Who among us believes that sprawl - that is, the destruction of farms, forests and other open spaces to accommodate far-flung development coupled with the neglect and abandonment of older neighborhoods and urban centers - is a cost-effect, environmental-friendly and ultimately sound strategy for future growth in Maryland? If you are raising your hand right now, you may well be sitting in the Pikesville Hilton where the Carroll County Board of Commissioners are today hosting a "summit" attacking Gov. Martin O'Malley's PlanMaryland initiative.
NEWS
April 16, 1991
Having encountered a formidable roadblock in the General Assembly in its quest to rein-in development sprawl, the Schaefer administration wasted little time seeking another approach: clamping down on unfettered growth by requiring local cooperation in land-use controls if counties want to obtain state money for schools, roads, parks, water and sewer plants.While this is an entirely logical -- and sensible -- way to proceed, the administration has blundered in pursuing this proposal so quickly after being rebuffed in the legislature.
NEWS
May 4, 2006
Maryland's latest poster child for sprawl is called Terrapin Run, and its fate is now before an Allegany County Circuit Court judge - a review that we hope that it does not survive. The project is a natural but terrible product of cheap mountain land and the growing willingness of Washington-area workers to commute as far as 100 miles away in their desperate search for more-affordable housing. Right next to Green Ridge State Forest 50 miles west of Hagerstown along Interstate 68, Terrapin Run ultimately would put 4,300 homes and a shopping plaza on 900 acres of land originally zoned for agriculture and conservation.
NEWS
By Tom Horton | January 3, 2013
We who make our living lamenting the lack of progress on improving the environment must applaud when progress does rear its head, even as we refrain from clapping too hard. A decade ago, there wasn't much of anything hopeful to say about septic tanks from the bay's standpoint. I called them "outhouse technology in the 21st century" and "a 50-year-old grossly polluting waste system. " Septic tanks had mostly fulfilled their original purpose of protecting human health where central sewers weren't available by filtering bacteria in household waste through the soil.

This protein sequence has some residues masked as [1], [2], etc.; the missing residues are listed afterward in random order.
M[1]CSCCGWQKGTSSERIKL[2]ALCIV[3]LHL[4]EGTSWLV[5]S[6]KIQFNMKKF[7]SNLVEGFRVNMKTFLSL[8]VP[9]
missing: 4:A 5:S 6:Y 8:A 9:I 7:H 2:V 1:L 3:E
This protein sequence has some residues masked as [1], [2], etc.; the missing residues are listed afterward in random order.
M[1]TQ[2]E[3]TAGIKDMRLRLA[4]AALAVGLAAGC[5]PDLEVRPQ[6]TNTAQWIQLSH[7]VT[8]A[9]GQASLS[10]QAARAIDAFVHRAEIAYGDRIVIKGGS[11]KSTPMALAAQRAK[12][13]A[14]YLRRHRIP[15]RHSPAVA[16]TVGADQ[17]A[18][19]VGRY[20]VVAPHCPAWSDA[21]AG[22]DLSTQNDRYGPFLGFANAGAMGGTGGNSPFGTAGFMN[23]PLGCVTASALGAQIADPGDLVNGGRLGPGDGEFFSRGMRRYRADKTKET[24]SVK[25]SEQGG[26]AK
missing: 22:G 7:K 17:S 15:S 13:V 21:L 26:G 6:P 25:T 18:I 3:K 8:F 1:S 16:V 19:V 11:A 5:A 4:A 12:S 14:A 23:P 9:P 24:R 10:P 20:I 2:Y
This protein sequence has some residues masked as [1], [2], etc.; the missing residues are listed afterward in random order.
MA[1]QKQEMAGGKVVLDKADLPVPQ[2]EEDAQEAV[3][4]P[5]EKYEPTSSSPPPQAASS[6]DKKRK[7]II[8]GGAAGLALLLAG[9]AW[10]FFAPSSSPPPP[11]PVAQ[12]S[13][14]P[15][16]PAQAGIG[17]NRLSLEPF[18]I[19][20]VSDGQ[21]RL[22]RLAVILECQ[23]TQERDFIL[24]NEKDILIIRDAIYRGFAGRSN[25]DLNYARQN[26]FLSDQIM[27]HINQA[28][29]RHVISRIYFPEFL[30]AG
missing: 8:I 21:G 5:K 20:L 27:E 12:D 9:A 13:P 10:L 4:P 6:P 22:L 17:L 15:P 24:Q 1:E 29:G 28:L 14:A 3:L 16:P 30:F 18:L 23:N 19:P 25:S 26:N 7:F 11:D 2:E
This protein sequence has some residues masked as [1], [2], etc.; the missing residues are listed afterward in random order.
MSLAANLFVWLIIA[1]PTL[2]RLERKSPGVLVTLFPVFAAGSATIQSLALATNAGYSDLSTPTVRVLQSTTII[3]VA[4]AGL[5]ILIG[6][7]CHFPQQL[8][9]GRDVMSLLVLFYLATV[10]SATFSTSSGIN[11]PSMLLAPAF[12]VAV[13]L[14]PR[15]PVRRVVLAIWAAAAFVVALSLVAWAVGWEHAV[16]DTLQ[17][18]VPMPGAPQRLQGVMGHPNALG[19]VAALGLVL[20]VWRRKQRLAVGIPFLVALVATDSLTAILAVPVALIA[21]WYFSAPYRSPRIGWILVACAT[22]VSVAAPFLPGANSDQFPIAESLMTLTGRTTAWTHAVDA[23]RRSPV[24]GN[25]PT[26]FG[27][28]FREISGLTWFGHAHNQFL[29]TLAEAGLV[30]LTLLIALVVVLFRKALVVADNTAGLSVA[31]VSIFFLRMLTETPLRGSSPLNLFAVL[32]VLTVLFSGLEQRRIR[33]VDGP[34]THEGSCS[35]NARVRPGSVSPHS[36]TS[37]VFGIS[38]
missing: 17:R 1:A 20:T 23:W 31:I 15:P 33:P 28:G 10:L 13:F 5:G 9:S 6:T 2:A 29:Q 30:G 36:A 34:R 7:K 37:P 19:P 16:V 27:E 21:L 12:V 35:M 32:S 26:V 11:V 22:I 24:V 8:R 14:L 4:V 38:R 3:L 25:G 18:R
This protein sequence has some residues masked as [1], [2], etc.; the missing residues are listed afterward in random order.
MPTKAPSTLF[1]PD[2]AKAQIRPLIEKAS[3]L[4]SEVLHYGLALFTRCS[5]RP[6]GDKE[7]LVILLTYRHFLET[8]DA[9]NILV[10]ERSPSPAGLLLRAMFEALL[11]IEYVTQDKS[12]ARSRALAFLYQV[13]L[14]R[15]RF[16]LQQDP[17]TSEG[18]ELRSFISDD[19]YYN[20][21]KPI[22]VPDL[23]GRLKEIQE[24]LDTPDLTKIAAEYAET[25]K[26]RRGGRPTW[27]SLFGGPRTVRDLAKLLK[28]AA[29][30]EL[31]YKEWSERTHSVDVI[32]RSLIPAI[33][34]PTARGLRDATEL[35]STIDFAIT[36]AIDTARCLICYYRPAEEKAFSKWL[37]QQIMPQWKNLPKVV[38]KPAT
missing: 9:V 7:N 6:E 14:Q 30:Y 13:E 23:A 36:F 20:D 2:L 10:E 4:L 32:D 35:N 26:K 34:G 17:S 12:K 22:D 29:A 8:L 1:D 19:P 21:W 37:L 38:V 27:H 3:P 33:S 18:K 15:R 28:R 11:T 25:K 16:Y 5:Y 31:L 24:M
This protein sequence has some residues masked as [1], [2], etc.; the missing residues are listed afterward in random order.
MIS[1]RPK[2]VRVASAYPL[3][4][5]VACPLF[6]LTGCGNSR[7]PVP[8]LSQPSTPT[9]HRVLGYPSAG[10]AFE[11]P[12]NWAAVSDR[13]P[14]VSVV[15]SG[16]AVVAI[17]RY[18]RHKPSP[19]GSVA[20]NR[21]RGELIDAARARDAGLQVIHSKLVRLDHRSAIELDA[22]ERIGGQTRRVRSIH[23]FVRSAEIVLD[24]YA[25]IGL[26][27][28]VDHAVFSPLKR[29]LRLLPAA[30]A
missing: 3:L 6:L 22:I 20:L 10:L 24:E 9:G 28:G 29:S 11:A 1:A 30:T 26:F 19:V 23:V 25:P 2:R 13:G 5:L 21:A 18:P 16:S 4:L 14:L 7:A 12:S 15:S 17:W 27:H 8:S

NEWS
By Steve Kilar, The Baltimore Sun | May 29, 2012
Just beyond the entrance of the Maryland Live Casino, row and row of video slot machines clang and beep and flash, beckoning would-be gamblers to insert bills - or even a credit card. Sprawling across a space larger than three typical Wal-Marts, the casino at Arundel Mills Mall, scheduled to open June 6, also features gaming consoles hooked into video feeds of real-time dice rolls, roulette wheel spins and card deck deals. "We are really concentrated on turning it into a really dynamic environment," said Joe Weinberg, managing partner and president of gaming forthe Cordish Cos., the Baltimore-based development firm that built and operates the casino.
FEATURES
Tim Wheeler | March 21, 2012
Gov. Martin O'Malley's bid to boost the "flush" fee every resident pays moved to the full House Tuesday, as did a measure requiring Maryland's largest counties and Baltimore city to start raising funds for curbing polluted storm runoff from streets and parking lots. The House Environmental Matters Committee voted to approve HB446 , which would double the Bay Restoration Fund , aka the “flush tax.”  The additional funds would help the state's Chesapeake Bay restoration effort by financing the completion of upgrades to the state's 67 largest sewage plants, so they discharge less bay-fouling nitrogen into creeks, rivers and the bay. The committee rejected a late administration bid to increase the fee beyond $5 a month per household that had been proposed, on average, in the governor's original bill.
BUSINESS
By Marie Marciano Gullard, Special to The Baltimore Sun | February 19, 2012
Rick and Mickey Price live on a 340-acre farm in northern Baltimore County. Their rambling, two-story farmhouse sits high and exposed on the land's crest, with acres upon acres rolling softly below and the nearest neighbor over a quarter-mile away. While their house has an old-homestead, Colonial feel, it was custom-built just 11 years ago. The couple's story is inextricably intertwined with the house, which along with their marriage, is a study in new beginnings. "Dick, his first wife and my late husband and I knew each other for over 40 years," said Mickey Price, 79, explaining that they were all involved in the Maryland South Delaware district of the Optimists.